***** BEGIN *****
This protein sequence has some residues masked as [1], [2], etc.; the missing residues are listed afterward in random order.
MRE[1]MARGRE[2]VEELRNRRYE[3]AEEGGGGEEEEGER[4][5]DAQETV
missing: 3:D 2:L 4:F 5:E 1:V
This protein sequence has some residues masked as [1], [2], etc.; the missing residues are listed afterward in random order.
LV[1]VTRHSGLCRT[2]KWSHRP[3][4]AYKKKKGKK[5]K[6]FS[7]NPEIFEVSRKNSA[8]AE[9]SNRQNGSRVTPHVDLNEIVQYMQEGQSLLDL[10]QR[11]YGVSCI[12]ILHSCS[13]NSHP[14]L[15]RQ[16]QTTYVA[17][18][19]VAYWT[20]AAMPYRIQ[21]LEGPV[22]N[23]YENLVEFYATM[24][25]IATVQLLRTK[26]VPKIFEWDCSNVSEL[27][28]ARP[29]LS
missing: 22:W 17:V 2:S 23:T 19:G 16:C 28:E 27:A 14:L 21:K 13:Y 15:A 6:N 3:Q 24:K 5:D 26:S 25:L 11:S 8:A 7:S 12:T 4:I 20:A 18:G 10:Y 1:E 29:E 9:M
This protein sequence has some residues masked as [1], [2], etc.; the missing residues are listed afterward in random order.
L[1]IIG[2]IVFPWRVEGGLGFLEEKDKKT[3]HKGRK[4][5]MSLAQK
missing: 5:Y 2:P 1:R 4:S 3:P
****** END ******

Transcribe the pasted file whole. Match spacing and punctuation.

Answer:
This protein sequence has some residues masked as [1], [2], etc.; the missing residues are listed afterward in random order.
MRE[1]MARGRE[2]VEELRNRRYE[3]AEEGGGGEEEEGER[4][5]DAQETV
missing: 3:D 2:L 4:F 5:E 1:V
This protein sequence has some residues masked as [1], [2], etc.; the missing residues are listed afterward in random order.
LV[1]VTRHSGLCRT[2]KWSHRP[3][4]AYKKKKGKK[5]K[6]FS[7]NPEIFEVSRKNSA[8]AE[9]SNRQNGSRVTPHVDLNEIVQYMQEGQSLLDL[10]QR[11]YGVSCI[12]ILHSCS[13]NSHP[14]L[15]RQ[16]QTTYVA[17][18][19]VAYWT[20]AAMPYRIQ[21]LEGPV[22]N[23]YENLVEFYATM[24][25]IATVQLLRTK[26]VPKIFEWDCSNVSEL[27][28]ARP[29]LS
missing: 22:W 17:V 2:S 23:T 19:G 16:C 28:E 27:A 14:L 21:K 13:Y 15:A 6:N 3:Q 24:K 5:D 26:S 25:L 11:S 8:A 7:S 12:T 4:I 20:A 18:G 10:Y 1:E 29:E 9:M
This protein sequence has some residues masked as [1], [2], etc.; the missing residues are listed afterward in random order.
L[1]IIG[2]IVFPWRVEGGLGFLEEKDKKT[3]HKGRK[4][5]MSLAQK
missing: 5:Y 2:P 1:R 4:S 3:P